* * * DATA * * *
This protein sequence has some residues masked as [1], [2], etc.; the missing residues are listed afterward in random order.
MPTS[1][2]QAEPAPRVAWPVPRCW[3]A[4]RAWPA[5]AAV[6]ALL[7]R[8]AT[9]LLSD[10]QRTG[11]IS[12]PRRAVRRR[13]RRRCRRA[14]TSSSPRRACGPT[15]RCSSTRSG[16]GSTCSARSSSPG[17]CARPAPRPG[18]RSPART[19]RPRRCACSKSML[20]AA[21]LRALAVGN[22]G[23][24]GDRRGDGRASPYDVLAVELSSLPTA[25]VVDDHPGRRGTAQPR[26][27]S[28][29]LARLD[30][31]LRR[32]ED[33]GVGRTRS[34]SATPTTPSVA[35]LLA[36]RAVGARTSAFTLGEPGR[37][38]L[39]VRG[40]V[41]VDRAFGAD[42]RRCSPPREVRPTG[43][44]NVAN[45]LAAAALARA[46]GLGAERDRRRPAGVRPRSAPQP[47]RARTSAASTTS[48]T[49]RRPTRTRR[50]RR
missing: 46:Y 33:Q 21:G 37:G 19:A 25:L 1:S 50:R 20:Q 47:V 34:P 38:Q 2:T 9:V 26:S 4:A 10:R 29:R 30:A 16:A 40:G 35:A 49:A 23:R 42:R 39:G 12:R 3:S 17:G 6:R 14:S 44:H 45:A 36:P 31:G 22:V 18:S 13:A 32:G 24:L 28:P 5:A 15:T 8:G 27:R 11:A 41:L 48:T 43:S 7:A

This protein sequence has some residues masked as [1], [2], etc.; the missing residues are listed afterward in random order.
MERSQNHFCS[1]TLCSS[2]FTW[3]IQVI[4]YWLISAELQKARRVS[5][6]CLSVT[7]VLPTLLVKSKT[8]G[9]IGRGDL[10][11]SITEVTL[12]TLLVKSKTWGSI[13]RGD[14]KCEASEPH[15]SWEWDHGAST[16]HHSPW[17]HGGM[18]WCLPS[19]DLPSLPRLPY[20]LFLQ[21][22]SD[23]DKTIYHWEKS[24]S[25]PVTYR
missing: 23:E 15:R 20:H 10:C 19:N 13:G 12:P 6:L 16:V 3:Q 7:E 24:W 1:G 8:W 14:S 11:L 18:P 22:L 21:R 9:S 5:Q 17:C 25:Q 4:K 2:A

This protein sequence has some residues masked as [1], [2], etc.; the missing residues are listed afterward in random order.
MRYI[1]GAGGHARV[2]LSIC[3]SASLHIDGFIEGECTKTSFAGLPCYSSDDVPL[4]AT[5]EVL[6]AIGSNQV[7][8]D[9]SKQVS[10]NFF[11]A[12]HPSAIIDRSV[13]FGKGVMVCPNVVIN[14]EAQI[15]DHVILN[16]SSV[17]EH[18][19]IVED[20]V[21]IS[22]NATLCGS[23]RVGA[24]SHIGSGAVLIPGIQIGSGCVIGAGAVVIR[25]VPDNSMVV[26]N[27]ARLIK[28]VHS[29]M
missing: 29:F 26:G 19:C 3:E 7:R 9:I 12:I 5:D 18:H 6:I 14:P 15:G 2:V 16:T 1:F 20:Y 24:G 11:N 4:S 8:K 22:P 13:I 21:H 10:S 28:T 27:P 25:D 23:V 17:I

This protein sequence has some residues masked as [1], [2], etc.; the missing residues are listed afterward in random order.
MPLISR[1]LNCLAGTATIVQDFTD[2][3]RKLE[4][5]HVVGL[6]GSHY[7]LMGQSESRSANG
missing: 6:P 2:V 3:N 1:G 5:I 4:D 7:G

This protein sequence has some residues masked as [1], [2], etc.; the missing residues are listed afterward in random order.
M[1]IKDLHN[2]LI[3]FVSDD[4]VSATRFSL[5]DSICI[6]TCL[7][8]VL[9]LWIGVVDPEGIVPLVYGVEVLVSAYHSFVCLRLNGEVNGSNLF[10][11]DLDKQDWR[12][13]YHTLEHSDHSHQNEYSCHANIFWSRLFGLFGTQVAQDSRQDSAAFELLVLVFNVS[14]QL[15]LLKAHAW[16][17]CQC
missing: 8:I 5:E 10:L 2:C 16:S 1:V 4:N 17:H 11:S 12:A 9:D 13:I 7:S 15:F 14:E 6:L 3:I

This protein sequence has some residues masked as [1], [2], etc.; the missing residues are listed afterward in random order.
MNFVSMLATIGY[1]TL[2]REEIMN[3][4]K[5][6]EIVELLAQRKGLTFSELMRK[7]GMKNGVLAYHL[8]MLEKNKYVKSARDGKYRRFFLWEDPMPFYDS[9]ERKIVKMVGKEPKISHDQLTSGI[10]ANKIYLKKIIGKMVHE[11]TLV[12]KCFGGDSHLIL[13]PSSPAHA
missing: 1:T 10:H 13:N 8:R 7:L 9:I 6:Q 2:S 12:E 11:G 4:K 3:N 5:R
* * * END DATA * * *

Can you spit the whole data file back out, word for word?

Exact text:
This protein sequence has some residues masked as [1], [2], etc.; the missing residues are listed afterward in random order.
MPTS[1][2]QAEPAPRVAWPVPRCW[3]A[4]RAWPA[5]AAV[6]ALL[7]R[8]AT[9]LLSD[10]QRTG[11]IS[12]PRRAVRRR[13]RRRCRRA[14]TSSSPRRACGPT[15]RCSSTRSG[16]GSTCSARSSSPG[17]CARPAPRPG[18]RSPART[19]RPRRCACSKSML[20]AA[21]LRALAVGN[22]G[23][24]GDRRGDGRASPYDVLAVELSSLPTA[25]VVDDHPGRRGTAQPR[26][27]S[28][29]LARLD[30][31]LRR[32]ED[33]GVGRTRS[34]SATPTTPSVA[35]LLA[36]RAVGARTSAFTLGEPGR[37][38]L[39]VRG[40]V[41]VDRAFGAD[42]RRCSPPREVRPTG[43][44]NVAN[45]LAAAALARA[46]GLGAERDRRRPAGVRPRSAPQP[47]RARTSAASTTS[48]T[49]RRPTRTRR[50]RR
missing: 46:Y 33:Q 21:G 37:G 19:A 25:L 1:S 50:R 20:Q 47:V 34:P 38:Q 2:T 9:V 26:S 4:A 10:R 29:R 30:A 16:A 40:G 35:A 49:A 23:R 42:R 39:G 12:R 3:S 17:G 6:R 14:S 44:H 45:A 36:P 31:G 22:V 18:S 13:A 32:G 24:L 28:P 5:A 15:T 8:G 27:R 11:A 41:L 48:T 43:S 7:A

This protein sequence has some residues masked as [1], [2], etc.; the missing residues are listed afterward in random order.
MERSQNHFCS[1]TLCSS[2]FTW[3]IQVI[4]YWLISAELQKARRVS[5][6]CLSVT[7]VLPTLLVKSKT[8]G[9]IGRGDL[10][11]SITEVTL[12]TLLVKSKTWGSI[13]RGD[14]KCEASEPH[15]SWEWDHGAST[16]HHSPW[17]HGGM[18]WCLPS[19]DLPSLPRLPY[20]LFLQ[21][22]SD[23]DKTIYHWEKS[24]S[25]PVTYR
missing: 23:E 15:R 20:H 10:C 19:N 13:G 12:P 6:L 16:V 3:Q 7:E 24:W 1:G 8:W 14:S 11:L 18:P 22:L 21:R 9:S 5:Q 17:C 25:Q 4:K 2:A

This protein sequence has some residues masked as [1], [2], etc.; the missing residues are listed afterward in random order.
MRYI[1]GAGGHARV[2]LSIC[3]SASLHIDGFIEGECTKTSFAGLPCYSSDDVPL[4]AT[5]EVL[6]AIGSNQV[7][8]D[9]SKQVS[10]NFF[11]A[12]HPSAIIDRSV[13]FGKGVMVCPNVVIN[14]EAQI[15]DHVILN[16]SSV[17]EH[18][19]IVED[20]V[21]IS[22]NATLCGS[23]RVGA[24]SHIGSGAVLIPGIQIGSGCVIGAGAVVIR[25]VPDNSMVV[26]N[27]ARLIK[28]VHS[29]M
missing: 29:F 26:G 19:C 3:E 7:R 9:I 12:I 5:D 18:H 6:I 14:P 15:G 2:V 16:T 1:F 20:Y 24:G 11:N 4:S 8:K 22:P 13:I 21:H 10:S 28:T 27:P 25:D 23:V 17:I

This protein sequence has some residues masked as [1], [2], etc.; the missing residues are listed afterward in random order.
MPLISR[1]LNCLAGTATIVQDFTD[2][3]RKLE[4][5]HVVGL[6]GSHY[7]LMGQSESRSANG
missing: 6:P 2:V 3:N 1:G 5:I 4:D 7:G

This protein sequence has some residues masked as [1], [2], etc.; the missing residues are listed afterward in random order.
M[1]IKDLHN[2]LI[3]FVSDD[4]VSATRFSL[5]DSICI[6]TCL[7][8]VL[9]LWIGVVDPEGIVPLVYGVEVLVSAYHSFVCLRLNGEVNGSNLF[10][11]DLDKQDWR[12][13]YHTLEHSDHSHQNEYSCHANIFWSRLFGLFGTQVAQDSRQDSAAFELLVLVFNVS[14]QL[15]LLKAHAW[16][17]CQC
missing: 8:I 5:E 10:L 2:C 16:S 1:V 4:N 17:H 11:S 12:A 9:D 13:I 7:S 15:F 14:E 6:L 3:I

This protein sequence has some residues masked as [1], [2], etc.; the missing residues are listed afterward in random order.
MNFVSMLATIGY[1]TL[2]REEIMN[3][4]K[5][6]EIVELLAQRKGLTFSELMRK[7]GMKNGVLAYHL[8]MLEKNKYVKSARDGKYRRFFLWEDPMPFYDS[9]ERKIVKMVGKEPKISHDQLTSGI[10]ANKIYLKKIIGKMVHE[11]TLV[12]KCFGGDSHLIL[13]PSSPAHA
missing: 1:T 10:H 13:N 8:R 7:L 9:I 6:Q 2:S 12:E 11:G 4:K 3:N 5:R